“Instructions for living a life:
Tell about it.”
Photo by Seth Rockmuller
Yes, attention, astonishment – but I’ve had trouble with the “tell about it” part. My blog has languished, as I prepare for Marian’s visit, the Elderwoman series, and this month’s SWW gathering. It didn’t help that the modem died over the holiday weekend (it has been replaced). My response to being without internet access for three days is worthy of a separate post.
Photo by Seth Rockmuller
But it’s been a wonderful summer. I attended a college reunion where we wandered by kayak and canoe on the Delaware River; had bike riding adventures with cousins Mia and Keir; and visited son Ben in NYC. His new apartment is near the Chrysler building; the photo of it was taken from the roof of his building.
Yesterday I discovered a video about Star Island, where I spent a week in July/August. It shows the stark beauty and rich history of the place.
There is more, always, but it will have to wait; work beckons.
Today my friend Gail stopped by on her way traveling from West Hartford, CT to Syracuse, NY. Reconnecting with old friends is heartwarming. We told each other stories about our lives and caught up. With such a soul friend, even though time had passed, it was as though we had seen each other yesterday; the conversation was immediate, free, deep, and easy.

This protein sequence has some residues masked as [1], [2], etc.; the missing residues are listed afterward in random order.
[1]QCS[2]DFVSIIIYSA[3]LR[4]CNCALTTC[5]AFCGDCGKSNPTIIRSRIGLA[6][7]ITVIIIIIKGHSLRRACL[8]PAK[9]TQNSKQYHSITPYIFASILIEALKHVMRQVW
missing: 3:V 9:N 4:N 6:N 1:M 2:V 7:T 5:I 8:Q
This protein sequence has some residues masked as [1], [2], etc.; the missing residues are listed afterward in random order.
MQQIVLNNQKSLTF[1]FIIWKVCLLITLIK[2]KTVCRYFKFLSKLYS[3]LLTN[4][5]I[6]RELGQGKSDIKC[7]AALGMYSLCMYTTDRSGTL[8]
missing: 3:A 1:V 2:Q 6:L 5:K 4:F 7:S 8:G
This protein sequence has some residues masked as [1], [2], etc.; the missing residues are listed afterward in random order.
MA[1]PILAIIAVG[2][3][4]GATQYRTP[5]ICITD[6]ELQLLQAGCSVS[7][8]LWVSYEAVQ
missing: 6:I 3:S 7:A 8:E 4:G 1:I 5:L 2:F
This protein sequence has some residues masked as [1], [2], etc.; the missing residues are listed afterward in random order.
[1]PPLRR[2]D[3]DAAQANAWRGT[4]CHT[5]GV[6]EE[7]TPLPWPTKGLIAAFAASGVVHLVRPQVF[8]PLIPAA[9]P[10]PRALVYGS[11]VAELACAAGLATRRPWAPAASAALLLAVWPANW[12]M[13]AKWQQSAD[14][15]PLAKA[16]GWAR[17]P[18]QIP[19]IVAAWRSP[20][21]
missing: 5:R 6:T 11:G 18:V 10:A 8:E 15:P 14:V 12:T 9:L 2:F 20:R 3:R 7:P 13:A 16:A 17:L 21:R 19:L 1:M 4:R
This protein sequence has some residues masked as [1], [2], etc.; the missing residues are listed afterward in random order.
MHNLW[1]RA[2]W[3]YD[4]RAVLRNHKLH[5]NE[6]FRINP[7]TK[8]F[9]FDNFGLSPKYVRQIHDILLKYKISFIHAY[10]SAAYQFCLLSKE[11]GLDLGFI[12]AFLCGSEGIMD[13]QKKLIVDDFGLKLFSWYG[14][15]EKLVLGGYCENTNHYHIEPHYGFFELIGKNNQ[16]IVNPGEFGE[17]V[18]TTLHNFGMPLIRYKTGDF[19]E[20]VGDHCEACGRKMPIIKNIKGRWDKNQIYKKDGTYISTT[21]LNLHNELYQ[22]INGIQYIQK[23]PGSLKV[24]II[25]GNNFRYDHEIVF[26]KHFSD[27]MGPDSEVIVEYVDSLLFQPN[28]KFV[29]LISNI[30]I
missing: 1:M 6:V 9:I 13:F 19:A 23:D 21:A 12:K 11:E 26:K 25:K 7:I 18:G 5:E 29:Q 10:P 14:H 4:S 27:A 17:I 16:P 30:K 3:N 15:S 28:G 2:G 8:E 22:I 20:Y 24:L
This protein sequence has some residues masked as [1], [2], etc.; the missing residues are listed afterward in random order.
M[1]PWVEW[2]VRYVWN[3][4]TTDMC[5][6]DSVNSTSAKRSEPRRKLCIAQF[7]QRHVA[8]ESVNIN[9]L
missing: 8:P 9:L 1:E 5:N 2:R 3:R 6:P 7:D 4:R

In our past, we shared raising and home-educating our children; we found we embraced similar spiritual interests; we were both involved in creative pursuits involving textiles, and we’ve shared the joys and challenges of life.
Gail reminded me that, no matter the time and distance between friends, we are never far apart. For this I am grateful.
At the end of our visit, we enjoyed a Japanese meal together. All in all, it was a very satisfying day.
Recently I enjoyed an inspiring meeting with a friend whom I met through our mutual involvement with the Women’s Interfaith Institute in the Berkshires. We had reconnected at a recent WII event, so it was a pleasure to have some time with her today.
What happened when we spoke was an experience of what theologian Henry Nelson Wieman might call creative interchange: “whatever it is in human life and experience that transforms us in ways that we cannot transform ourselves.” That was one way, a naturalistic way, that Wieman expressed what he understood God to be.
As my friend and I shared our thoughts, challenges, hopes, with one another, letting down our guard, opening our hearts, we found ourselves drawn to a level of conversation in which we both sensed an expansiveness, a freedom, a growing energy. It was collaboration at its best, at its most “holy.”Already some fruits are ripening from that exchange.
That’s what I love most about bringing people together in groups for learning, sharing, and perhaps even transformation. Wherever two or more are gathered in the name of holy creativity, amazing things can happen.